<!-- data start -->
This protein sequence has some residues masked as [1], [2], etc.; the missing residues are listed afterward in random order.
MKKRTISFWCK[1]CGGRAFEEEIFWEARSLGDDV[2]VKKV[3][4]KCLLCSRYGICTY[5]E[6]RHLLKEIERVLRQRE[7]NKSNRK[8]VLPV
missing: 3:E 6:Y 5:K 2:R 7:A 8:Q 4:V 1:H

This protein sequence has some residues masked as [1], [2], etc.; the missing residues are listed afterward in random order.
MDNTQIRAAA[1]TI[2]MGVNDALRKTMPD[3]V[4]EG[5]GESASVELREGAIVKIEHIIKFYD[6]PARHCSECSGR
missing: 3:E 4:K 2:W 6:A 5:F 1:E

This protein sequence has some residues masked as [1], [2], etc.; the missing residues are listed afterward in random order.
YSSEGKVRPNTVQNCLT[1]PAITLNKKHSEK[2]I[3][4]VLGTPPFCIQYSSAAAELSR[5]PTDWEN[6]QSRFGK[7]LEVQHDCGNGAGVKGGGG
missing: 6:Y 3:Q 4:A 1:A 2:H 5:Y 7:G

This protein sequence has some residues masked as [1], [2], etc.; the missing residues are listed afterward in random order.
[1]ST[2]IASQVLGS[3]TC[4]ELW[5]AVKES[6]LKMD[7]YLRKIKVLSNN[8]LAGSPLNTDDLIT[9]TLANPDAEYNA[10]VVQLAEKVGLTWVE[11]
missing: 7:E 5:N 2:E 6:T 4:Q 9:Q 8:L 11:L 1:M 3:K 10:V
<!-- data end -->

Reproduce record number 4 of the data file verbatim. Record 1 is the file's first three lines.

This protein sequence has some residues masked as [1], [2], etc.; the missing residues are listed afterward in random order.
[1]ST[2]IASQVLGS[3]TC[4]ELW[5]AVKES[6]LKMD[7]YLRKIKVLSNN[8]LAGSPLNTDDLIT[9]TLANPDAEYNA[10]VVQLAEKVGLTWVE[11]
missing: 7:E 5:N 2:E 6:T 4:Q 9:Q 8:L 11:L 1:M 3:K 10:V